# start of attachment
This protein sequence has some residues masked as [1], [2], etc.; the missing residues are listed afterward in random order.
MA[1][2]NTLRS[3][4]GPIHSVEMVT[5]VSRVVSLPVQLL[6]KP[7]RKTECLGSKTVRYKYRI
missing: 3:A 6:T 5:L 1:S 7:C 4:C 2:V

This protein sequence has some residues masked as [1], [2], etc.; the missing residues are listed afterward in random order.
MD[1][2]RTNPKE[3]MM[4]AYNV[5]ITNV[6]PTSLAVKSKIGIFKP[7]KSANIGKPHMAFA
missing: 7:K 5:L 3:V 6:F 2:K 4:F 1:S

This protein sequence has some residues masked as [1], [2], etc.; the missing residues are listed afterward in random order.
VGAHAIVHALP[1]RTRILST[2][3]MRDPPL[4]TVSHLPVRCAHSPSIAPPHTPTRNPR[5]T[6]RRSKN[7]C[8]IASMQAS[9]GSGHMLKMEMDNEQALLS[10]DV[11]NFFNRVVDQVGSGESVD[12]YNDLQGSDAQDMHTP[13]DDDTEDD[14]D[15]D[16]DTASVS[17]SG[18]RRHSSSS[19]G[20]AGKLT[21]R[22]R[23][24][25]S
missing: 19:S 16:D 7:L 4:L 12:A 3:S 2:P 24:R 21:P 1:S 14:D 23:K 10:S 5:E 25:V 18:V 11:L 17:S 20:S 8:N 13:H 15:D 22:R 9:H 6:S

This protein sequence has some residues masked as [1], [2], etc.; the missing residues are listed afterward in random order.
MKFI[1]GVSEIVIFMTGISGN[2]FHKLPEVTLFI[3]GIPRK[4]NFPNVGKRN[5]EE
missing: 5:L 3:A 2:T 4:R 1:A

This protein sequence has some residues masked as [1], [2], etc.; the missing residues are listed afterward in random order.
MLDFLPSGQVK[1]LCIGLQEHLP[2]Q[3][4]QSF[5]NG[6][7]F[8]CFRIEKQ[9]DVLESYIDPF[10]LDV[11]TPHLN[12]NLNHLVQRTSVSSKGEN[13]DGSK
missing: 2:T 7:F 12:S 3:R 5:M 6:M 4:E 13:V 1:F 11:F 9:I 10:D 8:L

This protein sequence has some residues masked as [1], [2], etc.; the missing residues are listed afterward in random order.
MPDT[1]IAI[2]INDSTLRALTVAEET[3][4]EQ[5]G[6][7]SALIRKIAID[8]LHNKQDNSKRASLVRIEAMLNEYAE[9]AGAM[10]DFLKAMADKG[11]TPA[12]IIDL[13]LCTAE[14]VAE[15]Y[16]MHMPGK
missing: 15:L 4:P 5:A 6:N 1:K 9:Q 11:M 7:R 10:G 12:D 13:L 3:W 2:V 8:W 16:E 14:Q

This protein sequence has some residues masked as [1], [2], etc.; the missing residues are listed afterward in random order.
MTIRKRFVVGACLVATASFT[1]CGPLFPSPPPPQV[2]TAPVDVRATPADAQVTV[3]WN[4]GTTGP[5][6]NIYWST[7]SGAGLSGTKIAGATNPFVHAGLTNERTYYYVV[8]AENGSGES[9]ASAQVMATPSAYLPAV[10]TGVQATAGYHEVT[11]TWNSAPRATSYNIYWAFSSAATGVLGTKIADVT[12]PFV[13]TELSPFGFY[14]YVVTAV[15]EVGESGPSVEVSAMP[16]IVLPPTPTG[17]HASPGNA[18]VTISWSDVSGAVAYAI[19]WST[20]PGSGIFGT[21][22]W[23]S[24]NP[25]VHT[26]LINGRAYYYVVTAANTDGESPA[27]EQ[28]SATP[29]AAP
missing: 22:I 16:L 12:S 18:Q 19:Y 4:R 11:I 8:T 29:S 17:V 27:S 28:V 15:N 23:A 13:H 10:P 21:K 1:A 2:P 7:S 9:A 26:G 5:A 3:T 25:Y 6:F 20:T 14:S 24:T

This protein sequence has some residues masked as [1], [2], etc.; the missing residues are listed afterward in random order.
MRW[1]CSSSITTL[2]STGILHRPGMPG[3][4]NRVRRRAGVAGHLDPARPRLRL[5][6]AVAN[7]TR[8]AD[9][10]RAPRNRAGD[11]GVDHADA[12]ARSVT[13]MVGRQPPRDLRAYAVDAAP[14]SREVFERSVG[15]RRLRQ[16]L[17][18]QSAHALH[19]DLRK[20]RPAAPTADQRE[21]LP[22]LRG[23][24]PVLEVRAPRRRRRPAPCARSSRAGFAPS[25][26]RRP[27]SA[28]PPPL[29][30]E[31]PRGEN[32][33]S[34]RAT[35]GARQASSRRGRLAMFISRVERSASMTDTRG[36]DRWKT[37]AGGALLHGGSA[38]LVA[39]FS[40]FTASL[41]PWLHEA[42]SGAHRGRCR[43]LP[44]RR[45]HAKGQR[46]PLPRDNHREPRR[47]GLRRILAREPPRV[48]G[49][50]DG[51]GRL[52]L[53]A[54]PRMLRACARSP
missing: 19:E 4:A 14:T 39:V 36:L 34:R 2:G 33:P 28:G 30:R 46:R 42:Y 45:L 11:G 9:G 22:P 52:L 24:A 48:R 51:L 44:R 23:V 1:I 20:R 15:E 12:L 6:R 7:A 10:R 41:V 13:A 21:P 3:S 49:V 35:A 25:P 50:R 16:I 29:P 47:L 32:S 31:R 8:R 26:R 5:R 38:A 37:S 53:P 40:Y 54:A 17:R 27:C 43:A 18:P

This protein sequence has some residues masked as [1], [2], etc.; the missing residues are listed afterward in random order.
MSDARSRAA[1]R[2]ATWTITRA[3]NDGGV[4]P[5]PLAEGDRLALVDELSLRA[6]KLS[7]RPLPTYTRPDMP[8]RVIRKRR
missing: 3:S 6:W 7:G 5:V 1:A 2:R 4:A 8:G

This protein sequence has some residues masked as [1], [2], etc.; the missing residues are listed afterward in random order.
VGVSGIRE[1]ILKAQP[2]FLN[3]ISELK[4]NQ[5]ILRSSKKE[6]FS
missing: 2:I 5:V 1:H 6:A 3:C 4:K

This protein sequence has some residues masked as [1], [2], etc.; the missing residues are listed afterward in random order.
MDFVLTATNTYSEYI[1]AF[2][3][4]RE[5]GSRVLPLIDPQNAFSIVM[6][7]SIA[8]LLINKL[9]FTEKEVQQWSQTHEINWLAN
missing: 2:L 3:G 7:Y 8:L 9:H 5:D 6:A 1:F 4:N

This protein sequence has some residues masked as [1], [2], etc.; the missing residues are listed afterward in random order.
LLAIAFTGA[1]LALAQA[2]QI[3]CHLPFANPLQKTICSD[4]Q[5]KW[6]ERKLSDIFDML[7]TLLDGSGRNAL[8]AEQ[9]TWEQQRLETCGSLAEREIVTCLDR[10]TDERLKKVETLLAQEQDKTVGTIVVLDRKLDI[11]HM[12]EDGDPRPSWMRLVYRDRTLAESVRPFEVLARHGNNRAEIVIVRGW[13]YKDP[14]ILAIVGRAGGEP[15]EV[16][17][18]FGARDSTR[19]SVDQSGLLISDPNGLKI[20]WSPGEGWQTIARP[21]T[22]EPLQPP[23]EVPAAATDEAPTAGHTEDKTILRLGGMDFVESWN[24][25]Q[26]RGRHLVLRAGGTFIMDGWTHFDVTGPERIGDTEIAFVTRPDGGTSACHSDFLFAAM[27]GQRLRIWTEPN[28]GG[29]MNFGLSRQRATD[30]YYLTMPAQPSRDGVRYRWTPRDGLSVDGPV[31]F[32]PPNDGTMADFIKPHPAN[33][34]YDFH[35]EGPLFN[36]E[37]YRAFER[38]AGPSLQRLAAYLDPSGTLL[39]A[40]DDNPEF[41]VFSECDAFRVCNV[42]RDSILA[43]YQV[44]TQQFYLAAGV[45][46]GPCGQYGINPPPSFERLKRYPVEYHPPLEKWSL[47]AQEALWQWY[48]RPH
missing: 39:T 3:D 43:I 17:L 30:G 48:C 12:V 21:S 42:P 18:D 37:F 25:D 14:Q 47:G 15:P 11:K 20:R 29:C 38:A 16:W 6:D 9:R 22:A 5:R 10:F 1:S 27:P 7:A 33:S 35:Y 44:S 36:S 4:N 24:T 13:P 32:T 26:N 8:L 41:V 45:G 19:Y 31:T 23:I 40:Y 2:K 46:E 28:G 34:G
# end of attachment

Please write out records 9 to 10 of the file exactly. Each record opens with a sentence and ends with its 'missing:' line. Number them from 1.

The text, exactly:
This protein sequence has some residues masked as [1], [2], etc.; the missing residues are listed afterward in random order.
MSDARSRAA[1]R[2]ATWTITRA[3]NDGGV[4]P[5]PLAEGDRLALVDELSLRA[6]KLS[7]RPLPTYTRPDMP[8]RVIRKRR
missing: 3:S 6:W 7:G 5:V 1:A 2:R 4:A 8:G

This protein sequence has some residues masked as [1], [2], etc.; the missing residues are listed afterward in random order.
VGVSGIRE[1]ILKAQP[2]FLN[3]ISELK[4]NQ[5]ILRSSKKE[6]FS
missing: 2:I 5:V 1:H 6:A 3:C 4:K